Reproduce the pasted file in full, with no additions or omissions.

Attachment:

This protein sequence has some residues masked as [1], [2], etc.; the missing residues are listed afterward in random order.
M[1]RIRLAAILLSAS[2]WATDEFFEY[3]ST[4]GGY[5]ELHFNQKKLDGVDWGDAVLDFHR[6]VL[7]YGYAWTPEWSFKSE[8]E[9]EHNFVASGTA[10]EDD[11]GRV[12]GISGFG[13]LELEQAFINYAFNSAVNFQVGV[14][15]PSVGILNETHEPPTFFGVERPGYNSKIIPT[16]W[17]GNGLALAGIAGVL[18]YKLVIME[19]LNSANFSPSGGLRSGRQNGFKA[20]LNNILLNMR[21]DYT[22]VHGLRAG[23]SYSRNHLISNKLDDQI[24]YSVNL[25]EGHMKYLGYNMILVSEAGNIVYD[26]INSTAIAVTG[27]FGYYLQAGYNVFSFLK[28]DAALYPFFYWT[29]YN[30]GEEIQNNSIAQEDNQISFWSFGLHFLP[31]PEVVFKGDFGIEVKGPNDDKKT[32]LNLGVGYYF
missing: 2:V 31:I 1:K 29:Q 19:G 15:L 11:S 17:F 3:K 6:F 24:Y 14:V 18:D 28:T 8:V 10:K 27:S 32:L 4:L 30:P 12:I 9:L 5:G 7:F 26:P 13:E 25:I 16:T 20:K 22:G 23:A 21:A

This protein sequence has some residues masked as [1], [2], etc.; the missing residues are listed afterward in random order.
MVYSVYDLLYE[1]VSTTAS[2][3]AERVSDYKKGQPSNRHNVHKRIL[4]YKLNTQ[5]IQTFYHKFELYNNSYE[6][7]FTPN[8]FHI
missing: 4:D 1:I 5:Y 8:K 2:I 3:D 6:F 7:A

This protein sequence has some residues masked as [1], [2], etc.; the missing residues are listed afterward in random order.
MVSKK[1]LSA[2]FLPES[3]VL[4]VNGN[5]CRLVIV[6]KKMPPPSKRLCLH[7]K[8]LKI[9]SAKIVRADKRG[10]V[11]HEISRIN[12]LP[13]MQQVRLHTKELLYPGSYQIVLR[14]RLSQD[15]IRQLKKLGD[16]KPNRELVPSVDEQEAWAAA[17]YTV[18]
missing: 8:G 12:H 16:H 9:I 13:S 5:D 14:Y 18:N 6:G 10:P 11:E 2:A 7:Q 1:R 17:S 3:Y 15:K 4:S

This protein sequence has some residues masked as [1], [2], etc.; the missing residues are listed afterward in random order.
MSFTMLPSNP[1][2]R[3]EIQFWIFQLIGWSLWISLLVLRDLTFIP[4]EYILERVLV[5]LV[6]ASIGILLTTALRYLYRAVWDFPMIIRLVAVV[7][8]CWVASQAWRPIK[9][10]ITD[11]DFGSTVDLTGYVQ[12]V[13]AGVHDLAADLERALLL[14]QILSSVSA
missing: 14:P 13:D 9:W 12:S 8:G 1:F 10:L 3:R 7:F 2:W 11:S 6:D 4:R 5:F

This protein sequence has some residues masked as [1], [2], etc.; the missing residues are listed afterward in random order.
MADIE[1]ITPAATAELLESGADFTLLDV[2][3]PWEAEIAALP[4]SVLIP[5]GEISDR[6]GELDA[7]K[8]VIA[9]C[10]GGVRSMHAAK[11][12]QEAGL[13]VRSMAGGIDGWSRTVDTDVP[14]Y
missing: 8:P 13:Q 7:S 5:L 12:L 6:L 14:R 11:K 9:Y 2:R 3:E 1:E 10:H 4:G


This protein sequence has some residues masked as [1], [2], etc.; the missing residues are listed afterward in random order.
M[1]RIRLAAILLSAS[2]WATDEFFEY[3]ST[4]GGY[5]ELHFNQKKLDGVDWGDAVLDFHR[6]VL[7]YGYAWTPEWSFKSE[8]E[9]EHNFVASGTA[10]EDD[11]GRV[12]GISGFG[13]LELEQAFINYAFNSAVNFQVGV[14][15]PSVGILNETHEPPTFFGVERPGYNSKIIPT[16]W[17]GNGLALAGIAGVL[18]YKLVIME[19]LNSANFSPSGGLRSGRQNGFKA[20]LNNILLNMR[21]DYT[22]VHGLRAG[23]SYSRNHLISNKLDDQI[24]YSVNL[25]EGHMKYLGYNMILVSEAGNIVYD[26]INSTAIAVTG[27]FGYYLQAGYNVFSFLK[28]DAALYPFFYWT[29]YN[30]GEEIQNNSIAQEDNQISFWSFGLHFLP[31]PEVVFKGDFGIEVKGPNDDKKT[32]LNLGVGYYF
missing: 2:V 31:I 1:K 29:Q 19:G 15:L 11:S 17:F 3:K 6:F 24:Y 14:V 18:D 28:T 8:V 10:K 27:S 32:L 4:L 30:P 12:I 9:L 5:G 7:F 26:P 13:E 25:I 16:T 20:K 22:G 23:A 21:A

This protein sequence has some residues masked as [1], [2], etc.; the missing residues are listed afterward in random order.
MVYSVYDLLYE[1]VSTTAS[2][3]AERVSDYKKGQPSNRHNVHKRIL[4]YKLNTQ[5]IQTFYHKFELYNNSYE[6][7]FTPN[8]FHI
missing: 4:D 1:I 5:Y 8:K 2:I 3:D 6:F 7:A

This protein sequence has some residues masked as [1], [2], etc.; the missing residues are listed afterward in random order.
MVSKK[1]LSA[2]FLPES[3]VL[4]VNGN[5]CRLVIV[6]KKMPPPSKRLCLH[7]K[8]LKI[9]SAKIVRADKRG[10]V[11]HEISRIN[12]LP[13]MQQVRLHTKELLYPGSYQIVLR[14]RLSQD[15]IRQLKKLGD[16]KPNRELVPSVDEQEAWAAA[17]YTV[18]
missing: 8:G 12:H 16:H 9:I 13:S 5:D 14:Y 18:N 6:G 10:P 11:E 2:A 7:Q 1:R 17:S 3:Y 15:K 4:S

This protein sequence has some residues masked as [1], [2], etc.; the missing residues are listed afterward in random order.
MSFTMLPSNP[1][2]R[3]EIQFWIFQLIGWSLWISLLVLRDLTFIP[4]EYILERVLV[5]LV[6]ASIGILLTTALRYLYRAVWDFPMIIRLVAVV[7][8]CWVASQAWRPIK[9][10]ITD[11]DFGSTVDLTGYVQ[12]V[13]AGVHDLAADLERALLL[14]QILSSVSA
missing: 14:P 13:D 9:W 12:S 8:G 1:F 10:L 3:R 7:F 2:W 11:S 6:D 4:R 5:F

This protein sequence has some residues masked as [1], [2], etc.; the missing residues are listed afterward in random order.
MADIE[1]ITPAATAELLESGADFTLLDV[2][3]PWEAEIAALP[4]SVLIP[5]GEISDR[6]GELDA[7]K[8]VIA[9]C[10]GGVRSMHAAK[11][12]QEAGL[13]VRSMAGGIDGWSRTVDTDVP[14]Y
missing: 8:P 13:Q 7:S 5:L 12:L 6:L 14:R 11:K 9:Y 2:R 3:E 1:E 10:H 4:G